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Winthrop-University Hospital unveils $6 million trauma center

A medical team demonstrates Winthrop-University Hospital's new trauma

A medical team demonstrates Winthrop-University Hospital's new trauma center during a simulation on Dec. 21, 2015, as the Mineola medical facility awaits approval to treat the most critically injured patients in Nassau County. Photo Credit: Dan Goodrich

Winthrop-University Hospital unveiled a new trauma center Monday as the Mineola medical facility awaits certification for treatment of critically injured patients in Nassau County.

The $6 million center will be staffed around the clock with a trauma team, including an on-site surgeon, to care for cases involving motor vehicle crashes, falls, drownings, fires and burns and violence, including gunshot wounds. Hospital officials expect it will be operational by early January.

“We are recognizing that the community is changing,” hospital president John Collins said during an afternoon event that included a simulation of an emergency visit. “There’s more vehicular traffic, more pedestrian traffic, a rising heroin epidemic and an increased geriatric population, with fewer hospitals than there once were on Long Island.”

The trauma center’s opening is the first phase of a $20 million project to add beds and renovate the Emergency Department, said Dr. Barry Rosenthal, the department’s chairman.

“This is what an emergency department should look like, and we wish this is what the whole emergency room looked like,” he said.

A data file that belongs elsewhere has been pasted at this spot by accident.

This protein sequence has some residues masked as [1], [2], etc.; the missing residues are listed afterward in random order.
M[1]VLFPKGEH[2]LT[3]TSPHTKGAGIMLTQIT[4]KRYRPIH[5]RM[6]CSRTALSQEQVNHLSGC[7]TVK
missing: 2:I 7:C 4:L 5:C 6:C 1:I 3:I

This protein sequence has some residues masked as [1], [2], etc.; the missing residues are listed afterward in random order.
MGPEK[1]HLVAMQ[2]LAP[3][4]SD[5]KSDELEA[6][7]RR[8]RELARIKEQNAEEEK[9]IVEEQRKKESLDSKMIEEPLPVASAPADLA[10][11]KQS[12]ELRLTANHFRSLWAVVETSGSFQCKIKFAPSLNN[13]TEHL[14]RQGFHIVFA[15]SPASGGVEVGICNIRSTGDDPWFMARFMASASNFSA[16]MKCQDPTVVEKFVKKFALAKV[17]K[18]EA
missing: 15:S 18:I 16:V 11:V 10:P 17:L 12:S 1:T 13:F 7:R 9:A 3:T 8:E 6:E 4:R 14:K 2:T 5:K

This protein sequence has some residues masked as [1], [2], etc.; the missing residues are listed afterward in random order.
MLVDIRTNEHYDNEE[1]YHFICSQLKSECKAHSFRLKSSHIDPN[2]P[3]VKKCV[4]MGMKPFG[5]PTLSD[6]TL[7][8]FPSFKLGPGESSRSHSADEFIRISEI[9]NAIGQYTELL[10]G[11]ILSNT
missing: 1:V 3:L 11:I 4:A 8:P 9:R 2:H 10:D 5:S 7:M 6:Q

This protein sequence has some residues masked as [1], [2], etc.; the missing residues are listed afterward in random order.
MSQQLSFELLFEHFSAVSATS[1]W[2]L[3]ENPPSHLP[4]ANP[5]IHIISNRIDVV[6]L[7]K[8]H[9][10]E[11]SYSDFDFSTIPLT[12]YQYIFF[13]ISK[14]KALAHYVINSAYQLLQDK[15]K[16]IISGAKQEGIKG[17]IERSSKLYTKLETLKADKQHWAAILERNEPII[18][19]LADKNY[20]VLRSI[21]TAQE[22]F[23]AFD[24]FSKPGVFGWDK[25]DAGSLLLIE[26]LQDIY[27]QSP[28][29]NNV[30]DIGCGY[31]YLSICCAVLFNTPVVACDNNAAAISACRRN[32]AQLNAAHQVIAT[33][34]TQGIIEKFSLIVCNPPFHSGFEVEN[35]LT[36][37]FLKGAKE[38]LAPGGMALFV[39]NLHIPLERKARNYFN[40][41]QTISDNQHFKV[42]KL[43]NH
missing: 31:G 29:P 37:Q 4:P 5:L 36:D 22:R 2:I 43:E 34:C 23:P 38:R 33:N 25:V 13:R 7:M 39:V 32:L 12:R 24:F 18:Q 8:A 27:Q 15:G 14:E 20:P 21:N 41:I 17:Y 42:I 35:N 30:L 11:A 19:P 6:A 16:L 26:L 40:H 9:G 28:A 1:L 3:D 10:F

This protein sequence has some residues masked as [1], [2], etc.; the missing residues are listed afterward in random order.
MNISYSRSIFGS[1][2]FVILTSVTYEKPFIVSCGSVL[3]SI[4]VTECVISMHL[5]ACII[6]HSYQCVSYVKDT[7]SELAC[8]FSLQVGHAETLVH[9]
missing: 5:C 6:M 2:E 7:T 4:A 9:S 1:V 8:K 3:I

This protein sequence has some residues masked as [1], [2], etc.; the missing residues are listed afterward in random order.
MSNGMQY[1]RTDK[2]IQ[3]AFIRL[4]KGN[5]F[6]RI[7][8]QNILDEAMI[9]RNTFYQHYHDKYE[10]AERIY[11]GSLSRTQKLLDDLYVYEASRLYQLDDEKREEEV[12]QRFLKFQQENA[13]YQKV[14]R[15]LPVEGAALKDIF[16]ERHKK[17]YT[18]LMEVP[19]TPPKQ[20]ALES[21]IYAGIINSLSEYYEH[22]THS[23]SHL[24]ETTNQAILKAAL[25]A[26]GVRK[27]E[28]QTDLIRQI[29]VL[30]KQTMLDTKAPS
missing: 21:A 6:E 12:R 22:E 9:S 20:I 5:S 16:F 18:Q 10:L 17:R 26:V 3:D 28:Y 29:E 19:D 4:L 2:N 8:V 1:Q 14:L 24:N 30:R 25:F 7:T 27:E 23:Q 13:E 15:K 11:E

For the trauma center, hospital officials said they will hire three surgeons. The unit contains five beds and will receive adult and pediatric patients.

The next phase of the plan is projected to cost about $8.5 million and would add 17 beds to the main Emergency Department. The department now has some 37 beds, with 10 that can be used in the event of an overflow of capacity, Rosenthal said.

While the hospital has been treating these trauma cases through its Emergency Department for 25 years, the 7,500-square-foot addition brings the hospital closer to being certified by the American College of Surgeons as a Level 1 trauma center.

Hospital officials anticipate gaining final ACS approval in the spring. North Shore-LIJ Health System’s North Shore University Hospital in Manhasset is the only medical facility in Nassau County with the distinction, according to a list on the group’s website.

The Emergency Department at Winthrop logged 70,000 visits in 2014 and likely will have seen the same if not more in 2015, hospital officials said. Of those visits, about 1,300 — or an average two to three per day — are classified as trauma.

About 60 percent of the trauma cases are due to falls in the local geriatric population, said Dr. Alex Axelrad, chief of trauma. Severely injured older adults are the most at risk of death from trauma, he said.

Among the things that American College of Surgeons officials look at when verifying a trauma center is volume.

New York hospitals must go through a rigorous verification process by the Chicago-based accrediting body. Until about two years ago, the state Department of Health was responsible for designating trauma centers. Hospitals with a Level 1 verification are able to treat the most critical patients.

Mineola Volunteer Ambulance Corps Chief Gregory Kozlowski said Winthrop’s new trauma center will help streamline the process of caring for those critical cases and make it easier for first responders to do their jobs more efficiently.

“Not only are we going to bring patients to the closest hospital, but we’ll know the closest one is the best option,” Kozlowski said.

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